DCF report needs emphasis on transparency

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DCF report needs emphasis on transparency

Vermonters would be better served by evidence that the agency is actively searching for ways to bring oversight into a system so closed to outside scrutiny that problems escape public notice until tragedy strikes.
Back in May, Gov. Peter Shumlin asked then-Human Services Secretary Doug Racine to look into reorganizing the agency following the deaths of two toddlers — 2-year-old Dezirae Sheldon of Poultney in February and 15-month-old Peighton Geraw of Winooski in April — whose families had been under DCF investigation.
Dezirae’s stepfather, Dennis Duby, as well as Peighton’s mother, Nytosha LaForce, are facing murder charges in the children’s deaths.
Since then, both the agency and the department have new heads. Racine was fired in August, and DCF Commissioner David Yacavone resigned in September.
The report authored by Acting Human Services Secretary Harry Chen and Department for Children and Families Commissioner Ken Schatz lists “Address DCF Transparency and Improve Communications” as one of five items under “Proposed New Actions,” the meat of the document.
None of the proposed steps deal directly with giving the public better access to information about how well DCF is protecting children. Instead, the Chen-Schatz report recommends the state:
• Develop a legislative oversight committee for child protection.
• Build a mechanism for ongoing in put and feedback to DCF.
• Create better public access to information about statutory and regulatory guidelines for DCF.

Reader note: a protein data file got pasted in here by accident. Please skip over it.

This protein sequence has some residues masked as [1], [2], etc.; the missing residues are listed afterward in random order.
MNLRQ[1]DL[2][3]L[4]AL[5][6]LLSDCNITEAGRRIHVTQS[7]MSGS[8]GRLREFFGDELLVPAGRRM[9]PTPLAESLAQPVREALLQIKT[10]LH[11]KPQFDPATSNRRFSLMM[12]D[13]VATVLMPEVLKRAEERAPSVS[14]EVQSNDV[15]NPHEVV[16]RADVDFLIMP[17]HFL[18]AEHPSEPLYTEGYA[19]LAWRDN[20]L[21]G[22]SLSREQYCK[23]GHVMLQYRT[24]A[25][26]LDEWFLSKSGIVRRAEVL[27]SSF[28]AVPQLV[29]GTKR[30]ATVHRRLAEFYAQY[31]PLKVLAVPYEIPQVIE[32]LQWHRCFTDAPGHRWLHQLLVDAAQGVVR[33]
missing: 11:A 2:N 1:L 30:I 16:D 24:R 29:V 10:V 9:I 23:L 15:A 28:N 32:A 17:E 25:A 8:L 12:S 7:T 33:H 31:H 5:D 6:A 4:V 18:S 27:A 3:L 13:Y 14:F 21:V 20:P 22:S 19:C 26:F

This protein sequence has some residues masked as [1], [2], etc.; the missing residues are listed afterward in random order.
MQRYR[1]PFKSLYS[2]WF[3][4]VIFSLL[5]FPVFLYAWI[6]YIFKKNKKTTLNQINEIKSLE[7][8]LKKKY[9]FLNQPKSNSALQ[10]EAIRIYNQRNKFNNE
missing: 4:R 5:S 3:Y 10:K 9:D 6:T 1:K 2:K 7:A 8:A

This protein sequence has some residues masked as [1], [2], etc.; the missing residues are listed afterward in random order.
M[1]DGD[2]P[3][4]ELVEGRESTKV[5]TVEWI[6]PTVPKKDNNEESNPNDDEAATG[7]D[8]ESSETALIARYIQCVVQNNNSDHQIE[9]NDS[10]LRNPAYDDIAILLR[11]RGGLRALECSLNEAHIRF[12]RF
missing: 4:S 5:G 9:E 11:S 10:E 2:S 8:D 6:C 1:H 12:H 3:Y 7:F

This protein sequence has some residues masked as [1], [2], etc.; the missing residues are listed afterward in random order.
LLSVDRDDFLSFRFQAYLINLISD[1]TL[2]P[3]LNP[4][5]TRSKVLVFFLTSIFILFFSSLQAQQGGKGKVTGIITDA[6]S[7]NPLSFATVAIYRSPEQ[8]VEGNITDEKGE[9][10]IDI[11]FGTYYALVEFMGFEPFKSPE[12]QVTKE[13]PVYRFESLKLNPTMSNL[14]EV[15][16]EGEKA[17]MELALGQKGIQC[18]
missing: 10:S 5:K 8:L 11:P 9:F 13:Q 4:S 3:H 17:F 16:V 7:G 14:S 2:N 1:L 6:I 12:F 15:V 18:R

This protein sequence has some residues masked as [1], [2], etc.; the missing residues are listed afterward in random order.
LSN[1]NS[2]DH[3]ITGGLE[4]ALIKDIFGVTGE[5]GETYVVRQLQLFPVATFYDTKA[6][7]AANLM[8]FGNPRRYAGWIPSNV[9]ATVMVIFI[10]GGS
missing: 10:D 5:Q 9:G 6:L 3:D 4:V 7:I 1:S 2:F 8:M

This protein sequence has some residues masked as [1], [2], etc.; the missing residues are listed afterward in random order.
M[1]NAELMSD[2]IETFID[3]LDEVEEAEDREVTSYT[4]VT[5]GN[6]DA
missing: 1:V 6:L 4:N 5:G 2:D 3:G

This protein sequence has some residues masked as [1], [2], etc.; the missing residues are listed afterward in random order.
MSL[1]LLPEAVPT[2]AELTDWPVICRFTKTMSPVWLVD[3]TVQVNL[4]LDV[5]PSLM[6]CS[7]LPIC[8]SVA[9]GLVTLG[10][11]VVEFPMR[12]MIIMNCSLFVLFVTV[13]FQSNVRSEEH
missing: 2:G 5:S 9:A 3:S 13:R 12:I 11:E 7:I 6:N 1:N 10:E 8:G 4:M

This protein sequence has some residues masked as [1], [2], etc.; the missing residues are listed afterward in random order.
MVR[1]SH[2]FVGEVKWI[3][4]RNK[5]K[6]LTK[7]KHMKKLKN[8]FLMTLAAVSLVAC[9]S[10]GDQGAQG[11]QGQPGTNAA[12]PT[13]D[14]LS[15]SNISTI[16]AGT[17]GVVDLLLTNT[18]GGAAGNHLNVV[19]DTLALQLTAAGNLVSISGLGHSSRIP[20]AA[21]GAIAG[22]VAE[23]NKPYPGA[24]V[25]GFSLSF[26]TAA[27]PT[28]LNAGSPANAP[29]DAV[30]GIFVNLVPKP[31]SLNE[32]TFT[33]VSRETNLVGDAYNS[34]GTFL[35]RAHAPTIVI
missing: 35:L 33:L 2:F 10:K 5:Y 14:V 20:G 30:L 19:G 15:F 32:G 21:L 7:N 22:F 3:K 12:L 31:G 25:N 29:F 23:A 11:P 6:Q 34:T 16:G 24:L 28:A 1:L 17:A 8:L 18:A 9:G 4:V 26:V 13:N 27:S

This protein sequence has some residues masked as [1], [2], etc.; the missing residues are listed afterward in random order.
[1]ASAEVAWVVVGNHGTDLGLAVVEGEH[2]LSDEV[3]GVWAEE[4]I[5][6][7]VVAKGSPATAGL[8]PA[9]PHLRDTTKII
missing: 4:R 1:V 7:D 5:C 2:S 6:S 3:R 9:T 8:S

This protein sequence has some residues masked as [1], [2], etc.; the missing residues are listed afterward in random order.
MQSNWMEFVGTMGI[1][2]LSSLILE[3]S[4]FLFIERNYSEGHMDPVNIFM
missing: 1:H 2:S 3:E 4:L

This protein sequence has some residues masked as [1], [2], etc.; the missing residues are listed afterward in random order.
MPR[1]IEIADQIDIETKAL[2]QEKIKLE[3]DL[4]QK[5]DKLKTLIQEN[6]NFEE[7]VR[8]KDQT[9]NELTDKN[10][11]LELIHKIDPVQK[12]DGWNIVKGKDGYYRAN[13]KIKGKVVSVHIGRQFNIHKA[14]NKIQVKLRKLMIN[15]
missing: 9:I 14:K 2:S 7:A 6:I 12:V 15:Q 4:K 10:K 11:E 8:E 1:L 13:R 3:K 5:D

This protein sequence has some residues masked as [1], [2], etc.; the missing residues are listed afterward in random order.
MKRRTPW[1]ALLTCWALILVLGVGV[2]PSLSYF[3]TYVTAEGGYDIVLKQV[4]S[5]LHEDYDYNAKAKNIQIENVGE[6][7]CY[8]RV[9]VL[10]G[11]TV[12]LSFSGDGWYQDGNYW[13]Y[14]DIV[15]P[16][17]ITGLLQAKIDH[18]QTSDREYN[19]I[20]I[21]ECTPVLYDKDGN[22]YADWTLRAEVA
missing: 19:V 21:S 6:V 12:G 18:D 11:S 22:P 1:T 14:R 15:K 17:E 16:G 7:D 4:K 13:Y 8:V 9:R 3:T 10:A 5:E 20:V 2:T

Under the last bullet point, the authors of the report point out that state and federal laws dictate what information about the work done by the department must be kept confidential. The agency’s recommendation is to better explain to the public why the information must be kept private.
A better solution would be to look for ways to change the law, at least state statutes, to make information about cases involving child welfare more readily available to the public.
The difficult issue is to strike a balance between providing enough information to allow members of the public to keep the child welfare system accountable before tragedy strikes, and protecting the privacy of victims.
The Legislature and the Shumlin administration must seek the proper balance to change laws that even allows the courts to withhold the name of the judge involved in a child custody case.
The problems will continue until there is a fuller measure of public accountability for those in government who oversee the state’s child welfare system. These are the officials — elected and appointed — above the front-line case workers who deal directly with the children and their parents.
Laws that throw up such an impenetrable wall works against the interests of the children, families and Vermonters. A government that continues to operate behind a wall of secrecy fails the residents of this state.
Without a firm path to accountability, Vermont risks leaving children at the mercy of their abusers. The responsibility for finding a solution rests with Ken Shatz, Harry Chen and the “transparency governor,” Peter Shumlin. 

By | 2016-10-25T17:47:01+00:00 October 8th, 2014|News|0 Comments